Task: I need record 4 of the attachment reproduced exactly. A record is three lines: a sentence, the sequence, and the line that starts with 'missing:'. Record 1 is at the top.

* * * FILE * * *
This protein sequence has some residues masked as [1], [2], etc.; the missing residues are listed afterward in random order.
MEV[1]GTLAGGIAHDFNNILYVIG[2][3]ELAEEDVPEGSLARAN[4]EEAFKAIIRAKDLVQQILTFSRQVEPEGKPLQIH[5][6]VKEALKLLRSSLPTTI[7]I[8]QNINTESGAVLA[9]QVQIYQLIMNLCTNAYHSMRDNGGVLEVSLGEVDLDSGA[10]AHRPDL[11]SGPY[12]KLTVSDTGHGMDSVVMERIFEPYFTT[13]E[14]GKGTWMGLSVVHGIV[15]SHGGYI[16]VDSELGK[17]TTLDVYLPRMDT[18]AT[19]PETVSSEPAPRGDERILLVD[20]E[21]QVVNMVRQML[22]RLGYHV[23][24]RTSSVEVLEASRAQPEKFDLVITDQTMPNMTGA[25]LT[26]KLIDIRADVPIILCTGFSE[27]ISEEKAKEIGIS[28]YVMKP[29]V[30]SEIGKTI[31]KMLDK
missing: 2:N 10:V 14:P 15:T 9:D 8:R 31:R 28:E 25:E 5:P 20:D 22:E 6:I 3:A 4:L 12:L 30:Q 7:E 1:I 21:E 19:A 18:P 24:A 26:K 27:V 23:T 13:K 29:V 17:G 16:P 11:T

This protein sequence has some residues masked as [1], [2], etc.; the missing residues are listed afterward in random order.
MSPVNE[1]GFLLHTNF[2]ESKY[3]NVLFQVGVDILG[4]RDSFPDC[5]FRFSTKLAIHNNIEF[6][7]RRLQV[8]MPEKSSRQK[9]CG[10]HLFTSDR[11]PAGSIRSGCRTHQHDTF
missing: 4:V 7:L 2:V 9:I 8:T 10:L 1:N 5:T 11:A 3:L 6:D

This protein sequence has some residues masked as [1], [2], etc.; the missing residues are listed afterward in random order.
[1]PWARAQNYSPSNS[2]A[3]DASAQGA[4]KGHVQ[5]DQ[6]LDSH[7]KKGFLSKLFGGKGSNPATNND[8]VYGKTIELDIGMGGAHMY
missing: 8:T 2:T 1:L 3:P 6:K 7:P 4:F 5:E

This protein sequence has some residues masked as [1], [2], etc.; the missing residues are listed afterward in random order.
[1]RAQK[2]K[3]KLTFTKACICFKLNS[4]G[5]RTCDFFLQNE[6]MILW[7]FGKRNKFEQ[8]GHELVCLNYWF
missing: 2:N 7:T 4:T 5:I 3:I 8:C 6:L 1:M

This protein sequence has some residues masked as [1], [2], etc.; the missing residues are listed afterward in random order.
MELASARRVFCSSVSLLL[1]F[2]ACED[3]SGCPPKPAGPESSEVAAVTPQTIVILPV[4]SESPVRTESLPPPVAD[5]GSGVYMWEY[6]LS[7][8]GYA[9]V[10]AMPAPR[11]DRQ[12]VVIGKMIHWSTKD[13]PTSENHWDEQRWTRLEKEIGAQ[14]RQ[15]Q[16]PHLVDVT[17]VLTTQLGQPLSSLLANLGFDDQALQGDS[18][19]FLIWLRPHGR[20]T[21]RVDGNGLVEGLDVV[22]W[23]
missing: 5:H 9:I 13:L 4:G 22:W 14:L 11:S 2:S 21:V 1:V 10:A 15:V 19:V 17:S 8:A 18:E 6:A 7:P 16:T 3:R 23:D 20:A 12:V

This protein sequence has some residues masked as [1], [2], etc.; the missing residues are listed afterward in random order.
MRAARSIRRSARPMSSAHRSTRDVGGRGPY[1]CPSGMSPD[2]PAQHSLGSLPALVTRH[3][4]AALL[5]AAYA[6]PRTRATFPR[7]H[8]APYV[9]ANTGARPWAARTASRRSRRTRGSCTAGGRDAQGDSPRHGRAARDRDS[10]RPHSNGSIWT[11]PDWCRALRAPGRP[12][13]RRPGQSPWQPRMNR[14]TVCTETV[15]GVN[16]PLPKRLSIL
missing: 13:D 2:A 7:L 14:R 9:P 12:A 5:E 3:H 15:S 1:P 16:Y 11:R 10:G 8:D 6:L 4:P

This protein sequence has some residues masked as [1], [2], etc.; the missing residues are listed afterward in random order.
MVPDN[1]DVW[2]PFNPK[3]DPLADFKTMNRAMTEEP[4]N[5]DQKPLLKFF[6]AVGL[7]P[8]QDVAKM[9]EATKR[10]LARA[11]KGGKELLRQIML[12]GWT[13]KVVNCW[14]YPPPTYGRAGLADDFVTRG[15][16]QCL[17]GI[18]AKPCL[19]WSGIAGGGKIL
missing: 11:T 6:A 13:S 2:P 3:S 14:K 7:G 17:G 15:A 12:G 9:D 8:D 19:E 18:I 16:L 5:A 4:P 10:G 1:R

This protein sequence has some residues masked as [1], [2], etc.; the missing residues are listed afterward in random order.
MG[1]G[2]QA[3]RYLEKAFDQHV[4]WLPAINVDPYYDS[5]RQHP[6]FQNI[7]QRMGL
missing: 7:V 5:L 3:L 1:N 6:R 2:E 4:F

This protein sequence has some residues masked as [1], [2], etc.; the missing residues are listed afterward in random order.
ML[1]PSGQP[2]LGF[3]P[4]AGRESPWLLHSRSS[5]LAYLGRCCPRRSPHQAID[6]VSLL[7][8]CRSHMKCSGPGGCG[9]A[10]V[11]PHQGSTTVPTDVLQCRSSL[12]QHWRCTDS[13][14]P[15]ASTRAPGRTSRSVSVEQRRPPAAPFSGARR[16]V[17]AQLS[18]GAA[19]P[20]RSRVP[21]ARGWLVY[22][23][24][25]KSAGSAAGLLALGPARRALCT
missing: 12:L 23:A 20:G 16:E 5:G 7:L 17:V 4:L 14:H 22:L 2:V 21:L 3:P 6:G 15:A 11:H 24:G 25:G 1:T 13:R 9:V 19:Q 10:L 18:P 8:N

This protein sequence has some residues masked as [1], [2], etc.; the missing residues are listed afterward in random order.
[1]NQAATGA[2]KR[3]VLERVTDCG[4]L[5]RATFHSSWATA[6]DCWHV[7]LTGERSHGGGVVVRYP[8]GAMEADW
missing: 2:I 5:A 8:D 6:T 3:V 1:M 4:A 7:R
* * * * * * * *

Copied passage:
This protein sequence has some residues masked as [1], [2], etc.; the missing residues are listed afterward in random order.
[1]RAQK[2]K[3]KLTFTKACICFKLNS[4]G[5]RTCDFFLQNE[6]MILW[7]FGKRNKFEQ[8]GHELVCLNYWF
missing: 2:N 7:T 4:T 5:I 3:I 8:C 6:L 1:M